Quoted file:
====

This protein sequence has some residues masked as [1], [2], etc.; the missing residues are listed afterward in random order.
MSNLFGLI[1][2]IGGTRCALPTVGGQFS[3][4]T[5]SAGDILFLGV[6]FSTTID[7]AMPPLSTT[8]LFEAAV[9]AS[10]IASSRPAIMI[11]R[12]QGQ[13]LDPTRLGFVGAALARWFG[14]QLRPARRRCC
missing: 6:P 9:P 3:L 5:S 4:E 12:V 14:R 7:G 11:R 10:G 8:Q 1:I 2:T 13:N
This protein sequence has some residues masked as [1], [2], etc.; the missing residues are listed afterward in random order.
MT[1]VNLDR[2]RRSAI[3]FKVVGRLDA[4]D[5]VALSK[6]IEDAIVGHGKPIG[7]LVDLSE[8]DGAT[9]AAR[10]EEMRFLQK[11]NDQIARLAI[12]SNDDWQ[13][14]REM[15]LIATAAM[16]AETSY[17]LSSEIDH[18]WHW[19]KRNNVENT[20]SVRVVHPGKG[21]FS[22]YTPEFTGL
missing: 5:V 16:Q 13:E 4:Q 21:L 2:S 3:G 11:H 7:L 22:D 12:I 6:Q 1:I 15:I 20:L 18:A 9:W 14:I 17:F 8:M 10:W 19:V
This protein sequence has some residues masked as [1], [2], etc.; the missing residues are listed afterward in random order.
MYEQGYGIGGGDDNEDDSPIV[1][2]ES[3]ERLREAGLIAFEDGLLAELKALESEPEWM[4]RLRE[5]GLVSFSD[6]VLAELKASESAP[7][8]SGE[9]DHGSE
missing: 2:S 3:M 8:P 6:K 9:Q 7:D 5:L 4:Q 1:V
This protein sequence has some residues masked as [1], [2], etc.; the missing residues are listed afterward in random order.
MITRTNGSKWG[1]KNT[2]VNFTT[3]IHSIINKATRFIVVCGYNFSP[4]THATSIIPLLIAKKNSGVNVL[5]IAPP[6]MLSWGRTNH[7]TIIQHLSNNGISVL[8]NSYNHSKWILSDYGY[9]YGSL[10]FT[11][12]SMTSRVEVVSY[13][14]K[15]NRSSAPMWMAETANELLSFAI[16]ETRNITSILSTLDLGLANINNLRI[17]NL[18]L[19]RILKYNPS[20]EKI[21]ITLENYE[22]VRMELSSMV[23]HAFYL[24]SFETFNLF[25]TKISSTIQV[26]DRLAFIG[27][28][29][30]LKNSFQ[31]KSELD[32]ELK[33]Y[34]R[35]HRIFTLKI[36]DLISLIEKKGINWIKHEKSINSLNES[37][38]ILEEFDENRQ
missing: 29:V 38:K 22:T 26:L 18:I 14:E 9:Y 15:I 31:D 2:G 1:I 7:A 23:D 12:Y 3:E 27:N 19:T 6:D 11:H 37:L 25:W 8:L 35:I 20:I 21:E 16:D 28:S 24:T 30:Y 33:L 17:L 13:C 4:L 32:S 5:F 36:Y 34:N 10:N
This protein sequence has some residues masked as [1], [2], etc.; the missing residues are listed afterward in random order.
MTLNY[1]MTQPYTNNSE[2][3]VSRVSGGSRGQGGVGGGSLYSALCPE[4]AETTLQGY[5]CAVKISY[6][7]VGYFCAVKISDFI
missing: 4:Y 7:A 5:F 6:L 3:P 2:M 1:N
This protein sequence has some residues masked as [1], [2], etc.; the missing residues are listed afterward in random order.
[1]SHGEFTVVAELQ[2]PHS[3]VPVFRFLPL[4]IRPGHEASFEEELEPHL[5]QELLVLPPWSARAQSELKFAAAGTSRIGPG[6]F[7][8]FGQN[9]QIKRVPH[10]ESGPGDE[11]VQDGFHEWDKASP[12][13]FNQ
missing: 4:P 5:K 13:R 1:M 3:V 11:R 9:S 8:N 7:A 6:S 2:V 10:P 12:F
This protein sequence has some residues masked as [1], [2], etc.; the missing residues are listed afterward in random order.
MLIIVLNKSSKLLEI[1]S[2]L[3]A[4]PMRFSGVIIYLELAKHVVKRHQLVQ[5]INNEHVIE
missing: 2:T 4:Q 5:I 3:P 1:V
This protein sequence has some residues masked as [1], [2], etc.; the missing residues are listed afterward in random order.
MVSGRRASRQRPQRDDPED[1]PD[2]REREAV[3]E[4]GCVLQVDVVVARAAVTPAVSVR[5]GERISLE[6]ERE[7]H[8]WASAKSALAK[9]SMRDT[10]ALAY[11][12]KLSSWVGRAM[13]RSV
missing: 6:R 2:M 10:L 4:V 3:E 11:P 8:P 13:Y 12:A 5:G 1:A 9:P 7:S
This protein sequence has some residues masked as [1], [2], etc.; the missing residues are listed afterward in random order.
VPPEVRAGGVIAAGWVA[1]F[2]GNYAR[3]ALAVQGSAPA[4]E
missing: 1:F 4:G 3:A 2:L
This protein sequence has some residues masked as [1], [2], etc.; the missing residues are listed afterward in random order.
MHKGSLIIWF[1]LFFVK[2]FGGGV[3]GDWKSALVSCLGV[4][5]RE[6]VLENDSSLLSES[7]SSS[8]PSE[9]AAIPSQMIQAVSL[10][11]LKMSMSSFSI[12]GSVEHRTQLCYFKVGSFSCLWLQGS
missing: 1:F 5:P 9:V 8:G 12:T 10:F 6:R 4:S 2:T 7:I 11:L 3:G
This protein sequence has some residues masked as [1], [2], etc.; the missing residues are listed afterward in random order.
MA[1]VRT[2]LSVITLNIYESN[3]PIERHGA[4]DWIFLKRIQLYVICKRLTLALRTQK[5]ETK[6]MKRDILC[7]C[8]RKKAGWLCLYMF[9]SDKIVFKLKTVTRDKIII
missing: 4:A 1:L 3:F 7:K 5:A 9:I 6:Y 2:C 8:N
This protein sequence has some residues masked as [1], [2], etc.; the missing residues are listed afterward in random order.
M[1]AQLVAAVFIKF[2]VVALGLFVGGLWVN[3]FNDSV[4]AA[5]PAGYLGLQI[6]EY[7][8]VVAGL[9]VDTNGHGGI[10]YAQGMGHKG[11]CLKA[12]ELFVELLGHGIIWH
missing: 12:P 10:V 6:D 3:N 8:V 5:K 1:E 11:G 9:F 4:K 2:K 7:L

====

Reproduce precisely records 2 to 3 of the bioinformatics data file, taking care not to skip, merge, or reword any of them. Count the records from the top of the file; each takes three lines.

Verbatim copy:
This protein sequence has some residues masked as [1], [2], etc.; the missing residues are listed afterward in random order.
MT[1]VNLDR[2]RRSAI[3]FKVVGRLDA[4]D[5]VALSK[6]IEDAIVGHGKPIG[7]LVDLSE[8]DGAT[9]AAR[10]EEMRFLQK[11]NDQIARLAI[12]SNDDWQ[13][14]REM[15]LIATAAM[16]AETSY[17]LSSEIDH[18]WHW[19]KRNNVENT[20]SVRVVHPGKG[21]FS[22]YTPEFTGL
missing: 5:V 16:Q 13:E 4:Q 21:L 2:S 3:G 11:H 7:L 22:D 12:I 6:Q 1:I 15:I 20:L 18:A 9:W 14:I 17:F 8:M 10:W 19:V
This protein sequence has some residues masked as [1], [2], etc.; the missing residues are listed afterward in random order.
MYEQGYGIGGGDDNEDDSPIV[1][2]ES[3]ERLREAGLIAFEDGLLAELKALESEPEWM[4]RLRE[5]GLVSFSD[6]VLAELKASESAP[7][8]SGE[9]DHGSE
missing: 2:S 3:M 8:P 6:K 9:Q 7:D 5:L 4:Q 1:V